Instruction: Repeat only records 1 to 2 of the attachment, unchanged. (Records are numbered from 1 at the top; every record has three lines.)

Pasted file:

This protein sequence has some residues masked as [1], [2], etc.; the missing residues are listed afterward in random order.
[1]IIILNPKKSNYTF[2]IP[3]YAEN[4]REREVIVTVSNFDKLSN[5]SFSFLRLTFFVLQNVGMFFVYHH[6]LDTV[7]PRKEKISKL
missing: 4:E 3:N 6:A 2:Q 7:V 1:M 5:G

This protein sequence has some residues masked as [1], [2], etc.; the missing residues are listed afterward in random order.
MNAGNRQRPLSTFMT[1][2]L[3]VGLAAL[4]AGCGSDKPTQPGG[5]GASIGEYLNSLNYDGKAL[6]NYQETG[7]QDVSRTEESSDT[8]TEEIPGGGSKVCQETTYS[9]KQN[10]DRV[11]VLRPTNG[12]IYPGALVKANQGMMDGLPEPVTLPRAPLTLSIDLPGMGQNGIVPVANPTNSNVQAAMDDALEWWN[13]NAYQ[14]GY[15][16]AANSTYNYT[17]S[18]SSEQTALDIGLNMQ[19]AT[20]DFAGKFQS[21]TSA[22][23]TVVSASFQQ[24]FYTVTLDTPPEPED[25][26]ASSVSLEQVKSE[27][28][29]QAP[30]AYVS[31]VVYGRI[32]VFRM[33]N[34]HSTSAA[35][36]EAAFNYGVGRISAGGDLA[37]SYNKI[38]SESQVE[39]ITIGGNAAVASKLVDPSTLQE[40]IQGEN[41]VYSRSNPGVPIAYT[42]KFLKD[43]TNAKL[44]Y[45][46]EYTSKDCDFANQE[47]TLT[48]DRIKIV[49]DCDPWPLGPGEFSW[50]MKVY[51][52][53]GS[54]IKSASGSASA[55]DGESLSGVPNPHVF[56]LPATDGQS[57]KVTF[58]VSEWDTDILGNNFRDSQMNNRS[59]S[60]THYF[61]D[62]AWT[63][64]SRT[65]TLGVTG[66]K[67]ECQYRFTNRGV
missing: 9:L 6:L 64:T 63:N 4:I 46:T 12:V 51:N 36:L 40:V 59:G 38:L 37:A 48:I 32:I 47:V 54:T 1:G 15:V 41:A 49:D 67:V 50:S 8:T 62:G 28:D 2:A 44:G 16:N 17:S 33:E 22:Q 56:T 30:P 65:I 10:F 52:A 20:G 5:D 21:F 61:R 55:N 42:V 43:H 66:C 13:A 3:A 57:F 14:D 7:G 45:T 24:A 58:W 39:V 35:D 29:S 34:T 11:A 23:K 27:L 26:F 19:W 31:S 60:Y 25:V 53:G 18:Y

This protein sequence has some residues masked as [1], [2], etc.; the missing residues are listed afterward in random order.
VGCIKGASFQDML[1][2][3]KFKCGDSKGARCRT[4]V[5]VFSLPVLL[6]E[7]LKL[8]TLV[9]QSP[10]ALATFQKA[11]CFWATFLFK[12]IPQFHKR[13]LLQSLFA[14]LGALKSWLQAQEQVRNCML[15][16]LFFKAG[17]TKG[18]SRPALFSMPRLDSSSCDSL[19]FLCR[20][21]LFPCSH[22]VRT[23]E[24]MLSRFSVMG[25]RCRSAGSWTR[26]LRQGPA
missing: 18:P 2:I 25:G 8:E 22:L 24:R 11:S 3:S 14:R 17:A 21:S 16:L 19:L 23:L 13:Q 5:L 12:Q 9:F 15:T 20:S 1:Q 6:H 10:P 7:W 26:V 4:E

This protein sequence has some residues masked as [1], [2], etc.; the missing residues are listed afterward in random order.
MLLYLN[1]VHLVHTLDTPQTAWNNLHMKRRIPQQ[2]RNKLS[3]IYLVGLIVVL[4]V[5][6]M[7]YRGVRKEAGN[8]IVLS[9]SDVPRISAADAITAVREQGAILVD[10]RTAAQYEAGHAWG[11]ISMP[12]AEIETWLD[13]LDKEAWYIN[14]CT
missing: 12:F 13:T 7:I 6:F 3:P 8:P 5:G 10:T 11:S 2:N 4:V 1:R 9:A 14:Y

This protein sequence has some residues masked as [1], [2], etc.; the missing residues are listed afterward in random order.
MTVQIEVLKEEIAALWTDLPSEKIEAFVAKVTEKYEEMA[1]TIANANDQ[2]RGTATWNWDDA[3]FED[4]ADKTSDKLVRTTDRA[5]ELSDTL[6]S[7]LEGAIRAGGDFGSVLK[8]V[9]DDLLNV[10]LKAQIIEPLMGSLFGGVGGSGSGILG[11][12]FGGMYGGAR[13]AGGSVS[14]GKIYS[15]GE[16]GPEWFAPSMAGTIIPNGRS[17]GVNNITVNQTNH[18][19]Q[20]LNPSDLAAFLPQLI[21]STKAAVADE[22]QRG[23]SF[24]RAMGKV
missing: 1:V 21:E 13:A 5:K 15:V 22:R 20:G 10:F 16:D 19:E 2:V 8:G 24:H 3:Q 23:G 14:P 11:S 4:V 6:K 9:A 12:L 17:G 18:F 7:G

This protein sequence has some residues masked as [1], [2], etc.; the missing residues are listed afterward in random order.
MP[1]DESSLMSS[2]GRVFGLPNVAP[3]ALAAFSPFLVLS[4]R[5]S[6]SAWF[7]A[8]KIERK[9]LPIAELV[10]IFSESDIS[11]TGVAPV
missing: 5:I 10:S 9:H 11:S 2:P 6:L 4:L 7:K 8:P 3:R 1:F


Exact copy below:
This protein sequence has some residues masked as [1], [2], etc.; the missing residues are listed afterward in random order.
[1]IIILNPKKSNYTF[2]IP[3]YAEN[4]REREVIVTVSNFDKLSN[5]SFSFLRLTFFVLQNVGMFFVYHH[6]LDTV[7]PRKEKISKL
missing: 4:E 3:N 6:A 2:Q 7:V 1:M 5:G

This protein sequence has some residues masked as [1], [2], etc.; the missing residues are listed afterward in random order.
MNAGNRQRPLSTFMT[1][2]L[3]VGLAAL[4]AGCGSDKPTQPGG[5]GASIGEYLNSLNYDGKAL[6]NYQETG[7]QDVSRTEESSDT[8]TEEIPGGGSKVCQETTYS[9]KQN[10]DRV[11]VLRPTNG[12]IYPGALVKANQGMMDGLPEPVTLPRAPLTLSIDLPGMGQNGIVPVANPTNSNVQAAMDDALEWWN[13]NAYQ[14]GY[15][16]AANSTYNYT[17]S[18]SSEQTALDIGLNMQ[19]AT[20]DFAGKFQS[21]TSA[22][23]TVVSASFQQ[24]FYTVTLDTPPEPED[25][26]ASSVSLEQVKSE[27][28][29]QAP[30]AYVS[31]VVYGRI[32]VFRM[33]N[34]HSTSAA[35][36]EAAFNYGVGRISAGGDLA[37]SYNKI[38]SESQVE[39]ITIGGNAAVASKLVDPSTLQE[40]IQGEN[41]VYSRSNPGVPIAYT[42]KFLKD[43]TNAKL[44]Y[45][46]EYTSKDCDFANQE[47]TLT[48]DRIKIV[49]DCDPWPLGPGEFSW[50]MKVY[51][52][53]GS[54]IKSASGSASA[55]DGESLSGVPNPHVF[56]LPATDGQS[57]KVTF[58]VSEWDTDILGNNFRDSQMNNRS[59]S[60]THYF[61]D[62]AWT[63][64]SRT[65]TLGVTG[66]K[67]ECQYRFTNRGV
missing: 9:L 6:L 64:T 63:N 4:I 46:T 12:V 51:N 36:L 40:V 59:G 38:L 37:A 48:I 32:I 47:V 54:T 1:G 15:V 41:A 49:D 67:V 50:S 8:T 62:G 28:D 2:A 44:G 16:N 17:S 33:E 22:Q 56:T 30:P 65:I 10:F 52:A 20:G 5:D 21:F 61:R 55:N 42:V 43:H 66:C 13:A 3:A 57:F 14:D 7:G 45:T 24:A 58:W 39:V 35:D 29:S 34:T 11:A 23:K 27:L 26:F 19:W 31:S 60:Y 25:V 53:G 18:Y